For major nasal augmentations the options come to using a rib graft or an implant to achieve it. Each augmentation method has their own advantages and disadvantages and one isn’t necessarily better than the other. Each patient situation must be assessed on an individual basis in terms of amount of augmentation needed and the patient’s risk vs scar tolerance.
The major advantages of a nasal implant are obvious… no donor harvest scar, less operating and recovery time and an assured straight form with a guaranteed augmentation effect based on its dimensions. But one of its known side effects is that the implant can become deviated or misaligned. This risk is greater in silicone nasal implants because they have a smooth surface and contracture around them over time can cause their position to change. This is because they do not integrate into the surrounding tissue and are more prone to deformational forces. Other types of nasal implants, such as porous polyethylene and ePTFE, allow for tissue adherence and are less likely to undergo secondary positional displacement.
One technique to create some tissue ingrowth into a solid silicone nasal implant is to place perfusion holes. Using a small 2mm dermal punch a series of holes are placed down the middle of the implant. Once implanted tissue will quickly grow into and through the holes to connect the underside of the skin to the perichondrium and periosteum of the nasal bone and cartilage surface. These vertical tunnels of tissue ingrowth serve as individual anchors maintaining the position of the implant regardless of what forces it is exposed to after healing.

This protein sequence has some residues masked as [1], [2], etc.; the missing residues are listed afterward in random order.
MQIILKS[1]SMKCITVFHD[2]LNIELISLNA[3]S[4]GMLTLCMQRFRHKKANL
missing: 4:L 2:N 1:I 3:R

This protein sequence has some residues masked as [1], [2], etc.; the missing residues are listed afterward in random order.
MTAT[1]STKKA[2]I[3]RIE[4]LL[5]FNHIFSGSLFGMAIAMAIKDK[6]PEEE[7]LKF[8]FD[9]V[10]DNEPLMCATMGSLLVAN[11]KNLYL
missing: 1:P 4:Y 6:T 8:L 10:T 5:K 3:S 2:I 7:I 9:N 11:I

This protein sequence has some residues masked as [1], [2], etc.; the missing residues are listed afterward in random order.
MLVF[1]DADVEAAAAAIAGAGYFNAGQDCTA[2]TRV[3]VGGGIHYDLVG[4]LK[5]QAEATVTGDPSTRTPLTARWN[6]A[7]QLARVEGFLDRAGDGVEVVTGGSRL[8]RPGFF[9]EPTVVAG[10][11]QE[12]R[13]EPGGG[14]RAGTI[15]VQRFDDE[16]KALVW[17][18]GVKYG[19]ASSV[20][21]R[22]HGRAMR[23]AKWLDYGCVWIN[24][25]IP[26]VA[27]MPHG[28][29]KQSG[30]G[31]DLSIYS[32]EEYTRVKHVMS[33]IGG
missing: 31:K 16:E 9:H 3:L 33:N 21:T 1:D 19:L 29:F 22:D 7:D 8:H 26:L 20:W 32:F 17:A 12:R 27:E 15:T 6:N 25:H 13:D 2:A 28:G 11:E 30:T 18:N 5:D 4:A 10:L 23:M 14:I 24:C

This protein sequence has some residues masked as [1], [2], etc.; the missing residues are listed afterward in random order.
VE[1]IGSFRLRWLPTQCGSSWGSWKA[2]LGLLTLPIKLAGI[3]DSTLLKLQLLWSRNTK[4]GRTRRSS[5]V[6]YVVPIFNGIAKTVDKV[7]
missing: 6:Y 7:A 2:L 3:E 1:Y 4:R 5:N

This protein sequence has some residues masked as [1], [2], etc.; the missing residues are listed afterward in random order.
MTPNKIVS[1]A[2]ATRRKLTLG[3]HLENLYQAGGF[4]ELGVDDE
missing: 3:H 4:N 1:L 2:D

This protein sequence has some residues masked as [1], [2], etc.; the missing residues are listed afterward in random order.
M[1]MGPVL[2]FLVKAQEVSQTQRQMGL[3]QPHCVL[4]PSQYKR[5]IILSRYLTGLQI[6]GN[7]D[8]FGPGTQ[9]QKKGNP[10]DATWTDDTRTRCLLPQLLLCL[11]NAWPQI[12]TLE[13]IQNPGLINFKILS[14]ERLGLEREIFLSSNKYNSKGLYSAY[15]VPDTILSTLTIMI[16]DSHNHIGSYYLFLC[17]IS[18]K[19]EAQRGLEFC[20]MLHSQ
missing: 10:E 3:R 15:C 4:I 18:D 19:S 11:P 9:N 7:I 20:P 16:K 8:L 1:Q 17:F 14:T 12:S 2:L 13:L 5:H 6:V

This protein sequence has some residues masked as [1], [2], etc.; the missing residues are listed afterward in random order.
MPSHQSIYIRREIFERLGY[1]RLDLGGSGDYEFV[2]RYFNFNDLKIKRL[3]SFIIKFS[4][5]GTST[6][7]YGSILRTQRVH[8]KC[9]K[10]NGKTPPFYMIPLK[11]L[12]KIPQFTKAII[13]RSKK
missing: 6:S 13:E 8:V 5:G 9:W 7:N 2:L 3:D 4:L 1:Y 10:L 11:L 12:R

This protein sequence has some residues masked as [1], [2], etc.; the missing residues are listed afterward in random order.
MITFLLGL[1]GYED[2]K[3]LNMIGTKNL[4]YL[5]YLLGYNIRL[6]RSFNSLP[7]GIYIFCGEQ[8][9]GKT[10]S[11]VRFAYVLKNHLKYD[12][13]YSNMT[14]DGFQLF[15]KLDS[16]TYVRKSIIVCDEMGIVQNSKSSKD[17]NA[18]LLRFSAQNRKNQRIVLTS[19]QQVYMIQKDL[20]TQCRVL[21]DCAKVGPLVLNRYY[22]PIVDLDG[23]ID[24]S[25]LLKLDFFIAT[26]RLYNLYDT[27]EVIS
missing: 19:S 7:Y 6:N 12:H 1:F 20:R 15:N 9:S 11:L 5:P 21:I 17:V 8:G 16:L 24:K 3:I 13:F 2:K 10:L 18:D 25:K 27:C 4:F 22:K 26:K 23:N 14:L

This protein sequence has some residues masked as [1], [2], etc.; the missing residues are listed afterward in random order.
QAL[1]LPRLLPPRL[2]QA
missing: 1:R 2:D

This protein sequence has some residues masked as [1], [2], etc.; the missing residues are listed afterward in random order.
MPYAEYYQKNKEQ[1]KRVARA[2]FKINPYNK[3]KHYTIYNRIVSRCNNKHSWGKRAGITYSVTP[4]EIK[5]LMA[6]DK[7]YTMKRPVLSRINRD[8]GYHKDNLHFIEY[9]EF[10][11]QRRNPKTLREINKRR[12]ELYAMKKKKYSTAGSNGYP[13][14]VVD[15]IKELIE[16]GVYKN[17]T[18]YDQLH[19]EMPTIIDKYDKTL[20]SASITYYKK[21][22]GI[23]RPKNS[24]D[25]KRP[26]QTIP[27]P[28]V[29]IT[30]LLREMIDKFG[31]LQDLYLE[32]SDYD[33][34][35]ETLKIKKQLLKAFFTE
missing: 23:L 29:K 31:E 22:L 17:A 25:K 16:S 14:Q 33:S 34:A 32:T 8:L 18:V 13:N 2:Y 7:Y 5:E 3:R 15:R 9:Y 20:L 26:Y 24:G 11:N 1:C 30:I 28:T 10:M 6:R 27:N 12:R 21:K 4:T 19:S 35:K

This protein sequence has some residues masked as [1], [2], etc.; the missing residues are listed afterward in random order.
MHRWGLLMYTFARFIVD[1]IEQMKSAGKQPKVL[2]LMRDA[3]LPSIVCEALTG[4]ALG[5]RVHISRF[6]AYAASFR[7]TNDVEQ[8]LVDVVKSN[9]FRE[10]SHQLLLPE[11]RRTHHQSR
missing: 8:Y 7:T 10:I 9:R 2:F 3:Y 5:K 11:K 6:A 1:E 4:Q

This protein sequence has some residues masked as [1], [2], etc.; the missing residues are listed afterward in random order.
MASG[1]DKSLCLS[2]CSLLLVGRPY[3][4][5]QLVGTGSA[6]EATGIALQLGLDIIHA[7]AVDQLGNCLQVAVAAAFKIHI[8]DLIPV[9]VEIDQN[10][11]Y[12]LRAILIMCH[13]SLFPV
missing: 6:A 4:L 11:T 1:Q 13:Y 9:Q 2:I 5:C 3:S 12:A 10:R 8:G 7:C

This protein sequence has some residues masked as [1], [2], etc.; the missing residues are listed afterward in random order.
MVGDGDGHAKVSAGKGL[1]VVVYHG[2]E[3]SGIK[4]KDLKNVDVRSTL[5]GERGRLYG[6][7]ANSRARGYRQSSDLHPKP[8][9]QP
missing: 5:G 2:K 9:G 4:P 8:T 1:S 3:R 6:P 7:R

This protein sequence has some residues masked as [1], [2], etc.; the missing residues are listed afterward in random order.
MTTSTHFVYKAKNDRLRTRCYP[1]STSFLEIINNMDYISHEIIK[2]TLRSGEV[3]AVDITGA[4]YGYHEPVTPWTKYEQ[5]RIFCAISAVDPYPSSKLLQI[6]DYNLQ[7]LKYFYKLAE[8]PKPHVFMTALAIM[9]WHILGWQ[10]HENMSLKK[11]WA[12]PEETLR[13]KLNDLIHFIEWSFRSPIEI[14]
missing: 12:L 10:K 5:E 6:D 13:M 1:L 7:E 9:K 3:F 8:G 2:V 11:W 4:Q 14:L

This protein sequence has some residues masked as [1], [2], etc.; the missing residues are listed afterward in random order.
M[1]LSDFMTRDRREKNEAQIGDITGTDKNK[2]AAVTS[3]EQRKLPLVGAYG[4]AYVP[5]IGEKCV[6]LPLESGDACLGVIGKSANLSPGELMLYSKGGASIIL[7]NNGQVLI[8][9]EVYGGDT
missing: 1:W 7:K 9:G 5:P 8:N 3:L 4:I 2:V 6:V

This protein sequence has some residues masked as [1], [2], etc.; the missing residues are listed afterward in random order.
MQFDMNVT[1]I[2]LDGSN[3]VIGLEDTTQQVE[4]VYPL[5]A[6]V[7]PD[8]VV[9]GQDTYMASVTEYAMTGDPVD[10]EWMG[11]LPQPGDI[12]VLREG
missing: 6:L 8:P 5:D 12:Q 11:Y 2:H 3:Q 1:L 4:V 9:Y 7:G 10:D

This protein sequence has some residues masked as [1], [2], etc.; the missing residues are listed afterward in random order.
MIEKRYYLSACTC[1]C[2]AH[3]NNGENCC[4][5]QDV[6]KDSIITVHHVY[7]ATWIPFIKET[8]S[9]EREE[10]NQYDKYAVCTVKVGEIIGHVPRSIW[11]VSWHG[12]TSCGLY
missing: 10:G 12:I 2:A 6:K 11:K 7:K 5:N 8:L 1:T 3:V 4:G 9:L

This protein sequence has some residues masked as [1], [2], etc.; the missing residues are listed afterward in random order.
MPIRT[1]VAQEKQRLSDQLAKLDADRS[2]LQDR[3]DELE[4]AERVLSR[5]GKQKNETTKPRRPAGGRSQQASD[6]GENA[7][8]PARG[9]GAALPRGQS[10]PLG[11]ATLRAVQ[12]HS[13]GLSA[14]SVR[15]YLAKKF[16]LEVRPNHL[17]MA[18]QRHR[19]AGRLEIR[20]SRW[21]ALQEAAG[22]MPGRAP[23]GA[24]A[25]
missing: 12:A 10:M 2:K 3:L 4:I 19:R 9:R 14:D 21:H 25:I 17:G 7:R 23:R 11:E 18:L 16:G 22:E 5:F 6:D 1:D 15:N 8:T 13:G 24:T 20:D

While perfusion holes are a useful and simple feature to add to any silicone nasal implant, it is important to respect many other aspects of implantation for a successful long-term outcome. The implant should not be oversized and place too much stress on the overlying tissues, particularly in the tip area. With any portion of the implant near or directly under the nasal tip skin, it needs to have a soft tissue buffer whether it is cartilage, fascia or dermis covering the end of the implant.
Dr. Barry Eppley